5 Behaviors That Make it Difficult to Sell A Home

Verani Realty

couple with real estate agent outside of homeAs a home seller, you may feel you know your home better than anyone else. Since you’re emotionally and financially invested in the property, it’s understandable why you may feel that it’s going to sell and it’s going to go for top dollar, especially in a hot market. Although it is a seller’s market right now, that doesn’t mean a great sale is guaranteed. You still need to help your Realtor out by seriously listening to their advice and being honest with them.

What you may see as reasonable requests or simple oversights could turn out to be things that make your Realtor’s job harder. Here are five behaviors to avoid that can make it stressful and difficult to sell a home.

  1. You think your home is the best on the block and should be priced higher than what the market dictates.

Sellers that end up pricing their home too high, despite the advice of an agent, make selling their home hard.  If it’s priced too high, a home will sit on the market for months. Most times, the seller will end up selling for less money than they would have gotten if the home was listed at an appropriate price from the start.

  1. You don’t clean your house for showings.

Buyers want to feel that a home is clean and well maintained. If it’s not, they’ll likely move on to the next one. Clutter also makes your house seem smaller and makes it harder for buyers to picture themselves living there.

  1. You insist on being home when your Realtor shows the house to potential buyers.

Even if you are friendly and cordial, your presence can make buyers feel uncomfortable. They want to be able to speak freely about their likes and dislikes about the property. The seller being home makes them feel like they have invaded someone else’s space, rather than picturing themselves living there.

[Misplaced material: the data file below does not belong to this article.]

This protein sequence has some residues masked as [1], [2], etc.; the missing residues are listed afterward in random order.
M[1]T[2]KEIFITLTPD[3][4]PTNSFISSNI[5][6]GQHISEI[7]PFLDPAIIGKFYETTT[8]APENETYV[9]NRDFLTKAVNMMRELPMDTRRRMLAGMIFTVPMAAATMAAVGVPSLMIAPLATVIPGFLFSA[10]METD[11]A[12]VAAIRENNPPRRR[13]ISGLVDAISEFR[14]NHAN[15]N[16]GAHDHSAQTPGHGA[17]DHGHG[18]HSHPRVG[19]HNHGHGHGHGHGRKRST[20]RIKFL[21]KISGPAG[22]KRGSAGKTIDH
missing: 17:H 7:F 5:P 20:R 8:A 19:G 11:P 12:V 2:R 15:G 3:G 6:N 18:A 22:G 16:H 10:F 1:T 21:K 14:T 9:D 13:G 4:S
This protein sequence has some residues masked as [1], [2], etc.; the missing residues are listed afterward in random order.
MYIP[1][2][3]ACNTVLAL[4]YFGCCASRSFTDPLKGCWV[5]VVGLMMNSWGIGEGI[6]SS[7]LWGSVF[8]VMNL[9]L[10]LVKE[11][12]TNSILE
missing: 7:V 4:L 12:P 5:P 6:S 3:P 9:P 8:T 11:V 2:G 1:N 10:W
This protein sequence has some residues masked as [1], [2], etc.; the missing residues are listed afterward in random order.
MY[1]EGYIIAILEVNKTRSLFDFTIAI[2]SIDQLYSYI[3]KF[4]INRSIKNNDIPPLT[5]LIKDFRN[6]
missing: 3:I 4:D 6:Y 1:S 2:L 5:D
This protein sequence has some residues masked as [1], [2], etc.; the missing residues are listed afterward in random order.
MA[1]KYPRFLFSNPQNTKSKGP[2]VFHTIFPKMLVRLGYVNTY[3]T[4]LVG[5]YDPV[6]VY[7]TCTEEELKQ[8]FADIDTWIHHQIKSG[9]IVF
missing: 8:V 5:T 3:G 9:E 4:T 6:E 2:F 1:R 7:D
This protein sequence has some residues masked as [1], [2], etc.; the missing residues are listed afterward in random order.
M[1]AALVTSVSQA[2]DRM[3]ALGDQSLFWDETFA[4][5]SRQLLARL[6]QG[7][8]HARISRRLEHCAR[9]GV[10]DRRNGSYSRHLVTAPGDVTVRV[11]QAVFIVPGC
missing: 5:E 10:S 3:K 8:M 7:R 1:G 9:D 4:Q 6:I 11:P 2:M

1. You don’t negotiate on price.

You want to get top dollar, but if you have gone back and forth with the buyer on the price and then they offer you just $1,500 less than asking price, it is probably worth it to accept the offer. Being only $1,500 from your dream price is not a bad place to be.

  1. You don’t disclose important information about the home’s condition.

Say, for instance, your basement flooded last year and you have done an excellent job of cleaning it up. You still need to be honest and disclose the information to your Realtor and potential sellers. If you don’t, the home inspection may reveal the truth, and you could lose your buyers because they no longer trust you and wonder what else you haven’t revealed. If the home inspection doesn’t let the buyers know your little secret, but they find out later, they can come back with legal action against you. Being sneaky is never a good idea when it comes to disclosures, plus you don’t want to put your Realtor in the uncomfortable position of learning about the issue with the buyers rather than from you.

Even in a seller’s market, it pays to be a good seller and avoid things that will hurt your sale, delay it, or cost you down the road.

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